It's no laughing matter
If you've been up on Epsom Downs or in any of the boroughs parks recently, you may have spotted quantities of small, metallic bulbs littering the ground, sometimes accompanied by deflated balloons.
Councillor Barry Nash, Chair of the Community and Wellbeing Committee, said “With so many people recently benefiting from our open green spaces to exercise and having contact with the natural world during lockdown, I’m saddened that a minority have no respect for others or for nature”.
The small metallic gas canisters contained nitrous oxide, also known as laughing gas or hippy crack.
Nitrous oxide has many legitimate uses including in the food industry as an aerator, as a medication to numb pain and in the motor industry to make engines more efficient.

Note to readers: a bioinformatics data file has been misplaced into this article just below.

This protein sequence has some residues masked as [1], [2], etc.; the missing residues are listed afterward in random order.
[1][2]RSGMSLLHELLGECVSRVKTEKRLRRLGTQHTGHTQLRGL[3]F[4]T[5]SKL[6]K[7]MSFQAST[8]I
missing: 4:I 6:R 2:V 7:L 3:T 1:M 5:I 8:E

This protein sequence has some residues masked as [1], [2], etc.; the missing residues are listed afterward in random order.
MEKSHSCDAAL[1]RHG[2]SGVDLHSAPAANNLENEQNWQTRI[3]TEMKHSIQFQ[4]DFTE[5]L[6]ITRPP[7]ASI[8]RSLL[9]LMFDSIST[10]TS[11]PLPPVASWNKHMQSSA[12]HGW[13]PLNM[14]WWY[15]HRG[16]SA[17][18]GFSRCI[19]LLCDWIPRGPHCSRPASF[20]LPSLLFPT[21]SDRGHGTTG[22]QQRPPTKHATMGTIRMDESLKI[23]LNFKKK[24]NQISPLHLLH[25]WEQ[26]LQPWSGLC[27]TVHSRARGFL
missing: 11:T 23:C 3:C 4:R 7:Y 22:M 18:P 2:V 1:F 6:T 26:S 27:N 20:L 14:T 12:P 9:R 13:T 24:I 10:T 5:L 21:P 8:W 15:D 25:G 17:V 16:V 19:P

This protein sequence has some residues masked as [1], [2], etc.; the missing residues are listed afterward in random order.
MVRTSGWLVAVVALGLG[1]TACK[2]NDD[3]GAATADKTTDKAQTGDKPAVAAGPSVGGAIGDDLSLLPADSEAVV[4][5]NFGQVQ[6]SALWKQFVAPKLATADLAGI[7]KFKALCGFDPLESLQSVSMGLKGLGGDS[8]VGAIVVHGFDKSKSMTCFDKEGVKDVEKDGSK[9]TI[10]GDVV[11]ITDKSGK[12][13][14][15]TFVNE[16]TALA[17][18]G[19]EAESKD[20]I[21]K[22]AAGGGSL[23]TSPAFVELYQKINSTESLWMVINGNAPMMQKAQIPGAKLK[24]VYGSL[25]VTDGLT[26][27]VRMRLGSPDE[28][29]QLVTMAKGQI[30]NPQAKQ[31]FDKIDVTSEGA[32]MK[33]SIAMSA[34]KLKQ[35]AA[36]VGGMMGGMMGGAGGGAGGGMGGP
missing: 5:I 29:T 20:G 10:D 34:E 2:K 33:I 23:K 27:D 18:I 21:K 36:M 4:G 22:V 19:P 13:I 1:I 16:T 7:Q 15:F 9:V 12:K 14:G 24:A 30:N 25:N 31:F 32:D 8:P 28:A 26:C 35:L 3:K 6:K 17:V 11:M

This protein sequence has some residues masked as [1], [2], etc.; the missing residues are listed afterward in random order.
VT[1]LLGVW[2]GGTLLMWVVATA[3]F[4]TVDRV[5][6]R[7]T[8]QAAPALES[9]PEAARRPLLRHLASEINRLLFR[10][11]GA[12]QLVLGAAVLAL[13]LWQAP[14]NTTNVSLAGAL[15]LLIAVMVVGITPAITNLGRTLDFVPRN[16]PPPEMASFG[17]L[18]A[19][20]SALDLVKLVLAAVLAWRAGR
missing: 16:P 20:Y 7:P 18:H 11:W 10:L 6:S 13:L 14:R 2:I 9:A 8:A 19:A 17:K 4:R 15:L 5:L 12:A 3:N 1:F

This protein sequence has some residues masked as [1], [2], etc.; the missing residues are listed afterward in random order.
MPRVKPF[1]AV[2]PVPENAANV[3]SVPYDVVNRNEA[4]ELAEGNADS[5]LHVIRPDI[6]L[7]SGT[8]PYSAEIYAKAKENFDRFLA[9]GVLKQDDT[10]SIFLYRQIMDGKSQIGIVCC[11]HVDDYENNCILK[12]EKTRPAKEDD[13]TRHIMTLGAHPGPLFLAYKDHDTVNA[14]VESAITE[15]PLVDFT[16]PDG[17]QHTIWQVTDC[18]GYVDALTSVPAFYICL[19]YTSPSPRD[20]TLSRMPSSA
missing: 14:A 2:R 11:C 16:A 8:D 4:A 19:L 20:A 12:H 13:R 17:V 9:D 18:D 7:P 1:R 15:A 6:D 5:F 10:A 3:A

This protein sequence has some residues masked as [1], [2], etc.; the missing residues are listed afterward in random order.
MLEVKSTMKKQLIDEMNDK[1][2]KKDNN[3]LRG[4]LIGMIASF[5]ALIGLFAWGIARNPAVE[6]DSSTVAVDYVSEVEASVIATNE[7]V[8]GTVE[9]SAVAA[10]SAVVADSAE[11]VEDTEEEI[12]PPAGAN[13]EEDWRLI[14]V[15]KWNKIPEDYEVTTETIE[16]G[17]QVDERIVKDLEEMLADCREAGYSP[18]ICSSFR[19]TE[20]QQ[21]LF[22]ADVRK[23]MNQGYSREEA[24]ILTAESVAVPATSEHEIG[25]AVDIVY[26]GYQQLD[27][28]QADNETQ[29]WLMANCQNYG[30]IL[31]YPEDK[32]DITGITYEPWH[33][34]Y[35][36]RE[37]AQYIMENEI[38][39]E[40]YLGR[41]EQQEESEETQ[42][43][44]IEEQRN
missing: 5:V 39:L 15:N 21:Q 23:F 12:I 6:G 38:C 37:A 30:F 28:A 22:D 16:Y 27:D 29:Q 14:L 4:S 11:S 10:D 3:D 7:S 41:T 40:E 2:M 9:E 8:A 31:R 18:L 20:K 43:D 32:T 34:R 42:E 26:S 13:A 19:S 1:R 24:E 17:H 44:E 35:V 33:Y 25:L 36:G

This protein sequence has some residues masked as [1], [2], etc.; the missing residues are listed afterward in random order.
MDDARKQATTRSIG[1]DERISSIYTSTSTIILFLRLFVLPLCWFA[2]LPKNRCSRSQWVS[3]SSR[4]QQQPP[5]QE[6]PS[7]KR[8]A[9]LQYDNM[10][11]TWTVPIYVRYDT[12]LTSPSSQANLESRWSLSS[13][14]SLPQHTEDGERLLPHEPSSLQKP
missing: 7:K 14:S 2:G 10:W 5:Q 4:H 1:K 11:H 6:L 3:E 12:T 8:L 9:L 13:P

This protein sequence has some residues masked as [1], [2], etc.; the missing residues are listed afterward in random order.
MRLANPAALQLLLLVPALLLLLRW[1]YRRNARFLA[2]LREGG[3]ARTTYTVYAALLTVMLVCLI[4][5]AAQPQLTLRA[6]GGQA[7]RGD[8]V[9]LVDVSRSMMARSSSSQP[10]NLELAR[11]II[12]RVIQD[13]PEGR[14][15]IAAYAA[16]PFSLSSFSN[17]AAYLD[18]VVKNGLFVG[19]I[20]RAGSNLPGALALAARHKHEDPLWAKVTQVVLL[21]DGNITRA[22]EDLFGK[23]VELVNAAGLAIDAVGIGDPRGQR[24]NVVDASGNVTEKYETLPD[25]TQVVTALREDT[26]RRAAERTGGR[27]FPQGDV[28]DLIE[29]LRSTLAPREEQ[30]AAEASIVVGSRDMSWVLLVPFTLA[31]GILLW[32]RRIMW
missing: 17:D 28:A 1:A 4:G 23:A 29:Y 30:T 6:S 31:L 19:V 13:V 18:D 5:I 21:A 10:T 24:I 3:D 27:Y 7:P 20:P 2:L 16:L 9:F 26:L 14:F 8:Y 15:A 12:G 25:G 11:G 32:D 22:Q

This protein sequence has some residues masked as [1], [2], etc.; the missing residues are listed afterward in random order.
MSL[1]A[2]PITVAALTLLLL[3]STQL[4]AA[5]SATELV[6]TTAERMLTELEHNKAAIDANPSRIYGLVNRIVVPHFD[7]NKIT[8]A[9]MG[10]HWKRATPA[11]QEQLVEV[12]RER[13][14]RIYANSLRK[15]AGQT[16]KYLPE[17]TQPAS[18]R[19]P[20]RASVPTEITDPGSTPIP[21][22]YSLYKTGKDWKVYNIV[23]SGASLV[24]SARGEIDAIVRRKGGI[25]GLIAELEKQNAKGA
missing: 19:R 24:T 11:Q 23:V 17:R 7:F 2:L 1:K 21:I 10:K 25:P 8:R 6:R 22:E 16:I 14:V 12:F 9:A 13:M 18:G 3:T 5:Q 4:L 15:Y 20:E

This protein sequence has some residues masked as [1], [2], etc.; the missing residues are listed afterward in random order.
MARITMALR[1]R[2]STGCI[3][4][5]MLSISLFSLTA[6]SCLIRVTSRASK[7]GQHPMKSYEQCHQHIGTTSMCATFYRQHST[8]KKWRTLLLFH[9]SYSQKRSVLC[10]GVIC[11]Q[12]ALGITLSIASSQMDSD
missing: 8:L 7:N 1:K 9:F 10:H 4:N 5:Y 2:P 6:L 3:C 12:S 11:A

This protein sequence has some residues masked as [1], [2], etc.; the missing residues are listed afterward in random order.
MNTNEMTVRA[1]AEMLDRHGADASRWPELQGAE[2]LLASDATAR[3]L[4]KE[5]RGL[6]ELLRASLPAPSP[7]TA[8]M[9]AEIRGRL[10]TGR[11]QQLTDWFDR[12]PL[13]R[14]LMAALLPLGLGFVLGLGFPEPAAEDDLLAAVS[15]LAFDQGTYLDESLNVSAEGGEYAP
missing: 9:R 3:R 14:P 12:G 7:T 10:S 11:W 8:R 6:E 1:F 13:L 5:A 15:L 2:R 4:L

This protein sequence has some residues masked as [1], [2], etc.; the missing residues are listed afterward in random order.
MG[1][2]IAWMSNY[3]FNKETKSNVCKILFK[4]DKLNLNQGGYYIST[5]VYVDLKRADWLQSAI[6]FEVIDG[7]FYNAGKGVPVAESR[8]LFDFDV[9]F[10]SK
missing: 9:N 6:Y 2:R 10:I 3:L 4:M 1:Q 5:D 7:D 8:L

It is also one of the fastest growing illegal highs being used in the UK, particularly by young people.
Due to its legitimate uses, many think it is legal. However in 2016, the Psychoactive Substances Act made it illegal to supply nitrous oxide for human consumption.
The colourless gas is sometimes transferred from the canister into a balloon and then inhaled, with the empty vessels thrown to the ground. As well as leaving unattractive litter, this antisocial habit can have a devastating impact on wildlife and the environment.
Councillor Barry Nash added “The balloons especially can be mistaken for food by mammals and birds with horrible consequences. Nitrous oxide is a greenhouse gas that contributes to global warming”.
The canisters, which are made of steel, are being collected for recycling.
While taking the gas is not in itself illegal, the council are in discussions with Surrey Police about how to address the associated antisocial behaviour. Parents are urged to discuss the subject with their teenage children as the inhalation of the gas can be harmful.
The risks associated with nitrous oxide use are both immediate and long-term and can lead to nerve damage, paralysis, or in extreme cases, death.